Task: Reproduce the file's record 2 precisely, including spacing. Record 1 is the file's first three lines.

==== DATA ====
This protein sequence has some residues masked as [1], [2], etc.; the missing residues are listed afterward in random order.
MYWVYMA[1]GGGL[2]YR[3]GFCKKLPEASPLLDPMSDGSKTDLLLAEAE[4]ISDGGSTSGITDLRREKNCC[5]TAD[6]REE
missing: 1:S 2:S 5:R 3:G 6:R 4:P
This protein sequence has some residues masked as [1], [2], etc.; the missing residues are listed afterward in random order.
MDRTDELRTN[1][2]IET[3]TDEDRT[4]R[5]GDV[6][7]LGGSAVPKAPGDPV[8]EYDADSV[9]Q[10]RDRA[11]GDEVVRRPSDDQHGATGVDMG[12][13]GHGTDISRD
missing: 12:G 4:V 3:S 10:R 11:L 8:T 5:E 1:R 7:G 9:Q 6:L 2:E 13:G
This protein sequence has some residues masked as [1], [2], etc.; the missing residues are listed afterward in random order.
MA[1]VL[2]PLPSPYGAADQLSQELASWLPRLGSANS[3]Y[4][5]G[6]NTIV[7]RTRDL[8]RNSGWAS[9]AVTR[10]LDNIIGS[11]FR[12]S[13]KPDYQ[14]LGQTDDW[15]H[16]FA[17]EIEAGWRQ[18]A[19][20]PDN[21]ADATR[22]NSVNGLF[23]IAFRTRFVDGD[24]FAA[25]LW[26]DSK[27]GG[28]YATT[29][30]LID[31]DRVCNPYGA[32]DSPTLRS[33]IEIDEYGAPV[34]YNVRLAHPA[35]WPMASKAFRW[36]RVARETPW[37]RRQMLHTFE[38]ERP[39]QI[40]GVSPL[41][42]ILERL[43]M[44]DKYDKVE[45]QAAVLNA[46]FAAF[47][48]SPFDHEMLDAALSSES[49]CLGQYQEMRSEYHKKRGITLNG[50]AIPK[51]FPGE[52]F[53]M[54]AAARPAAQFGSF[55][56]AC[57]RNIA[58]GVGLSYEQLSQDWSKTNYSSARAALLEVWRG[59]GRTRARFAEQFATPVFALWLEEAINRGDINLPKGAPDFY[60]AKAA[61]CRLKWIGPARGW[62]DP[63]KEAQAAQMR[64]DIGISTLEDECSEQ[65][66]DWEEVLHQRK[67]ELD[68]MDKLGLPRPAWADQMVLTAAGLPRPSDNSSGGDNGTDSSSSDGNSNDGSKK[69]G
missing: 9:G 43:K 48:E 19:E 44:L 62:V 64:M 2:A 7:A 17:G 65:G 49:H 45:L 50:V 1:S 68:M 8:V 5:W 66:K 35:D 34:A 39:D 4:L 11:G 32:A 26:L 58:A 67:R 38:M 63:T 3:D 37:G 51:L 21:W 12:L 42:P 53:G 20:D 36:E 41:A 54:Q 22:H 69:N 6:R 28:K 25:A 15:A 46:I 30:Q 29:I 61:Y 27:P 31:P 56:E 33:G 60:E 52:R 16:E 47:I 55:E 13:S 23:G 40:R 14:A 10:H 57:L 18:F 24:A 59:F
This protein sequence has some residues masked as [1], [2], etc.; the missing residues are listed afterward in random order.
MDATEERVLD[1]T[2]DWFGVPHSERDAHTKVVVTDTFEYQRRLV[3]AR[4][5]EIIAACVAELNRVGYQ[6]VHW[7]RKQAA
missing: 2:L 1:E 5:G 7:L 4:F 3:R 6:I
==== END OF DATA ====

This protein sequence has some residues masked as [1], [2], etc.; the missing residues are listed afterward in random order.
MDRTDELRTN[1][2]IET[3]TDEDRT[4]R[5]GDV[6][7]LGGSAVPKAPGDPV[8]EYDADSV[9]Q[10]RDRA[11]GDEVVRRPSDDQHGATGVDMG[12][13]GHGTDISRD
missing: 12:G 4:V 3:S 10:R 11:L 8:T 5:E 1:R 7:G 9:Q 6:L 2:E 13:G